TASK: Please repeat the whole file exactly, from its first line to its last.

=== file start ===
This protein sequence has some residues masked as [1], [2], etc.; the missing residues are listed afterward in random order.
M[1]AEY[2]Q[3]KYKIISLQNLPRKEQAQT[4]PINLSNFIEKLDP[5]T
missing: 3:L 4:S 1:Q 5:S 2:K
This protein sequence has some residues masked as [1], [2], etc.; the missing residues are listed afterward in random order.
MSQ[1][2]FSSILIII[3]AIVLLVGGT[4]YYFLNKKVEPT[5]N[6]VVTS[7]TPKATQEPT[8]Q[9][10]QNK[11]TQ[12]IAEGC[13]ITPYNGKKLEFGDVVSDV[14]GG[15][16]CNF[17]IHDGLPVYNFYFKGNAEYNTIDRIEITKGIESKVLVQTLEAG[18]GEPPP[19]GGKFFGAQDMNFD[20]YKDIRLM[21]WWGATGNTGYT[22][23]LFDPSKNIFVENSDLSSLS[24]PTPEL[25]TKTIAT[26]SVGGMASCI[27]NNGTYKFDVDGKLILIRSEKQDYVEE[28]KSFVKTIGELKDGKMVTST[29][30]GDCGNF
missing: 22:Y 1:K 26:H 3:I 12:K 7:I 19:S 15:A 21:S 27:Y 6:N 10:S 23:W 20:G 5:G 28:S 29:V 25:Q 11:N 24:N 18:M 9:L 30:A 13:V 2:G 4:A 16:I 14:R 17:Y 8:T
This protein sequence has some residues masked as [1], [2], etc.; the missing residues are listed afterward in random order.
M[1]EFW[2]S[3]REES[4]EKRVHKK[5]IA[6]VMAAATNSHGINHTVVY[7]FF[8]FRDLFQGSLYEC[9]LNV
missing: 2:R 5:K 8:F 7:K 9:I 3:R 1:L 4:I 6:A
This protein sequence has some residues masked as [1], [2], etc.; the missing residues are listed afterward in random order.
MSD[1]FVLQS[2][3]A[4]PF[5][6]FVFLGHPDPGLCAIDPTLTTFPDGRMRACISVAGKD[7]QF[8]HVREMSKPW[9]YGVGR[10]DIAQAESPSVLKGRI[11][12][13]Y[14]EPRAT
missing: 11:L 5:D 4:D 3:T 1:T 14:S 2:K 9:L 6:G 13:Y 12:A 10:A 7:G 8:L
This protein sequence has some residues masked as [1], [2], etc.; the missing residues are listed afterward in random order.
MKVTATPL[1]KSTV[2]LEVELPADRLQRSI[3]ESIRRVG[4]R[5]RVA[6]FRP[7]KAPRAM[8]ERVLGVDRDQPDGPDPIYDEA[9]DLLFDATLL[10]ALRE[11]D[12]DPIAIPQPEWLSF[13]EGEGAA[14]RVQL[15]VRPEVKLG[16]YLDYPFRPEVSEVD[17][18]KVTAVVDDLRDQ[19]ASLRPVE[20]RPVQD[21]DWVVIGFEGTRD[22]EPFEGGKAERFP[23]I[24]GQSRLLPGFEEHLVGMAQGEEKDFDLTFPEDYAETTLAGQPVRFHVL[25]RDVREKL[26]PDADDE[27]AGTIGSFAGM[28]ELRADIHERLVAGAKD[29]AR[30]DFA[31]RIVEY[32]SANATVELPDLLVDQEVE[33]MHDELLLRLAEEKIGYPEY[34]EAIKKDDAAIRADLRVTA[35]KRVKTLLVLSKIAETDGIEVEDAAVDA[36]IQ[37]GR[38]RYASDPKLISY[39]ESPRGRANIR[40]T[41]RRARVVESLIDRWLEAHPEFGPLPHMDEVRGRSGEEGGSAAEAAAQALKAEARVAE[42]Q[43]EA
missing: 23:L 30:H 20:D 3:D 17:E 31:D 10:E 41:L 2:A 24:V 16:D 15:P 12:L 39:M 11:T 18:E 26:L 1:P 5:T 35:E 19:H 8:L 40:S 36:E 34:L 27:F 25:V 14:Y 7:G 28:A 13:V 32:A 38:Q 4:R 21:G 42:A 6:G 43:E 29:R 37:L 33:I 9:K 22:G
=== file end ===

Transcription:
This protein sequence has some residues masked as [1], [2], etc.; the missing residues are listed afterward in random order.
M[1]AEY[2]Q[3]KYKIISLQNLPRKEQAQT[4]PINLSNFIEKLDP[5]T
missing: 3:L 4:S 1:Q 5:S 2:K
This protein sequence has some residues masked as [1], [2], etc.; the missing residues are listed afterward in random order.
MSQ[1][2]FSSILIII[3]AIVLLVGGT[4]YYFLNKKVEPT[5]N[6]VVTS[7]TPKATQEPT[8]Q[9][10]QNK[11]TQ[12]IAEGC[13]ITPYNGKKLEFGDVVSDV[14]GG[15][16]CNF[17]IHDGLPVYNFYFKGNAEYNTIDRIEITKGIESKVLVQTLEAG[18]GEPPP[19]GGKFFGAQDMNFD[20]YKDIRLM[21]WWGATGNTGYT[22][23]LFDPSKNIFVENSDLSSLS[24]PTPEL[25]TKTIAT[26]SVGGMASCI[27]NNGTYKFDVDGKLILIRSEKQDYVEE[28]KSFVKTIGELKDGKMVTST[29][30]GDCGNF
missing: 22:Y 1:K 26:H 3:I 12:K 7:I 19:S 15:A 21:S 27:Y 6:N 10:S 23:W 20:G 5:G 28:S 29:V 25:Q 11:N 24:N 18:M 9:L 30:A 13:V 2:G 4:A 16:I 14:R 17:Y 8:T
This protein sequence has some residues masked as [1], [2], etc.; the missing residues are listed afterward in random order.
M[1]EFW[2]S[3]REES[4]EKRVHKK[5]IA[6]VMAAATNSHGINHTVVY[7]FF[8]FRDLFQGSLYEC[9]LNV
missing: 2:R 5:K 8:F 7:K 9:I 3:R 1:L 4:I 6:A
This protein sequence has some residues masked as [1], [2], etc.; the missing residues are listed afterward in random order.
MSD[1]FVLQS[2][3]A[4]PF[5][6]FVFLGHPDPGLCAIDPTLTTFPDGRMRACISVAGKD[7]QF[8]HVREMSKPW[9]YGVGR[10]DIAQAESPSVLKGRI[11][12][13]Y[14]EPRAT
missing: 11:L 5:D 4:D 3:T 1:T 14:S 2:K 9:L 6:G 13:Y 12:A 10:A 7:G 8:L
This protein sequence has some residues masked as [1], [2], etc.; the missing residues are listed afterward in random order.
MKVTATPL[1]KSTV[2]LEVELPADRLQRSI[3]ESIRRVG[4]R[5]RVA[6]FRP[7]KAPRAM[8]ERVLGVDRDQPDGPDPIYDEA[9]DLLFDATLL[10]ALRE[11]D[12]DPIAIPQPEWLSF[13]EGEGAA[14]RVQL[15]VRPEVKLG[16]YLDYPFRPEVSEVD[17][18]KVTAVVDDLRDQ[19]ASLRPVE[20]RPVQD[21]DWVVIGFEGTRD[22]EPFEGGKAERFP[23]I[24]GQSRLLPGFEEHLVGMAQGEEKDFDLTFPEDYAETTLAGQPVRFHVL[25]RDVREKL[26]PDADDE[27]AGTIGSFAGM[28]ELRADIHERLVAGAKD[29]AR[30]DFA[31]RIVEY[32]SANATVELPDLLVDQEVE[33]MHDELLLRLAEEKIGYPEY[34]EAIKKDDAAIRADLRVTA[35]KRVKTLLVLSKIAETDGIEVEDAAVDA[36]IQ[37]GR[38]RYASDPKLISY[39]ESPRGRANIR[40]T[41]RRARVVESLIDRWLEAHPEFGPLPHMDEVRGRSGEEGGSAAEAAAQALKAEARVAE[42]Q[43]EA
missing: 23:L 30:H 20:D 3:D 17:E 31:D 10:E 41:L 2:A 24:V 16:D 15:P 12:L 39:M 11:T 18:E 26:L 1:P 5:T 35:E 19:H 8:L 40:S 36:E 34:L 27:F 25:V 14:Y 7:G 28:A 13:V 32:A 38:Q 4:R 21:G 42:A 6:G 43:E 29:R 37:L 33:I 9:K 22:G